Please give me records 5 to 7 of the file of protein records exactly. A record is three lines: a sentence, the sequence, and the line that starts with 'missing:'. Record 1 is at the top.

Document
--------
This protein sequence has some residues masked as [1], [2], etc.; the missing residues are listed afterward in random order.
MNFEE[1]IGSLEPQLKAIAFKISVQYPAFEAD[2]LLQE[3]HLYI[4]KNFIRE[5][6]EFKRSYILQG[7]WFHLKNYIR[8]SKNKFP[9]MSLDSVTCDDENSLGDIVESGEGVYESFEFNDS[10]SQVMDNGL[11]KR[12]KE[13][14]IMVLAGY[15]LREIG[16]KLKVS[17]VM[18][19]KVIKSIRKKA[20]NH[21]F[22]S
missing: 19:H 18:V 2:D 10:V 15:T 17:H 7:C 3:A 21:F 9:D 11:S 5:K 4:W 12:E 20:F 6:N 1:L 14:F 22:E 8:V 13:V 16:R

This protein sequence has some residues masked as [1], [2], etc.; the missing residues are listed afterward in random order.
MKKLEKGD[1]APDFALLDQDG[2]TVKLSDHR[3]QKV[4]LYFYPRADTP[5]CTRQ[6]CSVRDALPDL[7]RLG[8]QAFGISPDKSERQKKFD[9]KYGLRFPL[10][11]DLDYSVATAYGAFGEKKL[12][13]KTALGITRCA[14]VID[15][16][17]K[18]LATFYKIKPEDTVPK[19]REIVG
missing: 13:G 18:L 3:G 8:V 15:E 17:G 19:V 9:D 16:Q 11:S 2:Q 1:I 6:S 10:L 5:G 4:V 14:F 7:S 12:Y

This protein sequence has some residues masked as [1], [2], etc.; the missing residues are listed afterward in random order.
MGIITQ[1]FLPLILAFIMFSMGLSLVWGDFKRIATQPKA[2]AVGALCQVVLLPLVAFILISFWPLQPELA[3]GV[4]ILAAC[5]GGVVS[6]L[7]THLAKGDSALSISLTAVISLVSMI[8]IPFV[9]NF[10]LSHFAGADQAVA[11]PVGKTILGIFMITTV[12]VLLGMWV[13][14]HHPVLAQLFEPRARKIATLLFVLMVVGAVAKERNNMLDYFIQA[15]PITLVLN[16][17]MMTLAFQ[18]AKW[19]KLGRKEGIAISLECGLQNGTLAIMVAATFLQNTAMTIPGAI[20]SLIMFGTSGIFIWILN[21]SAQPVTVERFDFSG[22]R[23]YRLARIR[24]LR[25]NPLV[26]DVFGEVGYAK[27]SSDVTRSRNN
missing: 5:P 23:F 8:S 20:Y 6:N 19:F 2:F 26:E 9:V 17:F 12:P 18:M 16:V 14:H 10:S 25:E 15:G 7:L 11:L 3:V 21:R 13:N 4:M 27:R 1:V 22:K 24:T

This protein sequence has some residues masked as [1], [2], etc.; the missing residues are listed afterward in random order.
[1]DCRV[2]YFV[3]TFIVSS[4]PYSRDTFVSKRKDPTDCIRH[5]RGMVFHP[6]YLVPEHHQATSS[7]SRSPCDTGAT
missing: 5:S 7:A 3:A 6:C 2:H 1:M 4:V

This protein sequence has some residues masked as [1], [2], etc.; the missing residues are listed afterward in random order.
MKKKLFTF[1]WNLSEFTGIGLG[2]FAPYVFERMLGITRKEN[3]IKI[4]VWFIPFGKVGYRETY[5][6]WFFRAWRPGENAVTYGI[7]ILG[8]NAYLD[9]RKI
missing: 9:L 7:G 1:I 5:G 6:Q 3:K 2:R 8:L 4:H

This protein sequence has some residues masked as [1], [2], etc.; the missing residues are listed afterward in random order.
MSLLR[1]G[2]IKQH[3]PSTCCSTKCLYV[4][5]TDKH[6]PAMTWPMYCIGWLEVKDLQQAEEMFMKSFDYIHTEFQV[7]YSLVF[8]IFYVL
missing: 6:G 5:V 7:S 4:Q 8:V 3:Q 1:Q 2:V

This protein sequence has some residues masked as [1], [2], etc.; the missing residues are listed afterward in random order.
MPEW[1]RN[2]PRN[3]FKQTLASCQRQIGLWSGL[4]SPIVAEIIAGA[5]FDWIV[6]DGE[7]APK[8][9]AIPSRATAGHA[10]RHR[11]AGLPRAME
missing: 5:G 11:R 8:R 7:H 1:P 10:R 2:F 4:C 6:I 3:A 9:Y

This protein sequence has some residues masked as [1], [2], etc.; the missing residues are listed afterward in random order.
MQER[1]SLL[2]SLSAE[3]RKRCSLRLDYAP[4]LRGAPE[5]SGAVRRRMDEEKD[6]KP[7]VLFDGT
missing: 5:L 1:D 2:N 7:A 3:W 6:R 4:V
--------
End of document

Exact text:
This protein sequence has some residues masked as [1], [2], etc.; the missing residues are listed afterward in random order.
MKKKLFTF[1]WNLSEFTGIGLG[2]FAPYVFERMLGITRKEN[3]IKI[4]VWFIPFGKVGYRETY[5][6]WFFRAWRPGENAVTYGI[7]ILG[8]NAYLD[9]RKI
missing: 9:L 7:G 1:I 5:G 6:Q 3:K 2:R 8:L 4:H

This protein sequence has some residues masked as [1], [2], etc.; the missing residues are listed afterward in random order.
MSLLR[1]G[2]IKQH[3]PSTCCSTKCLYV[4][5]TDKH[6]PAMTWPMYCIGWLEVKDLQQAEEMFMKSFDYIHTEFQV[7]YSLVF[8]IFYVL
missing: 6:G 5:V 7:S 4:Q 8:V 3:Q 1:Q 2:V

This protein sequence has some residues masked as [1], [2], etc.; the missing residues are listed afterward in random order.
MPEW[1]RN[2]PRN[3]FKQTLASCQRQIGLWSGL[4]SPIVAEIIAGA[5]FDWIV[6]DGE[7]APK[8][9]AIPSRATAGHA[10]RHR[11]AGLPRAME
missing: 5:G 11:R 8:R 7:H 1:P 10:R 2:F 4:C 6:I 3:A 9:Y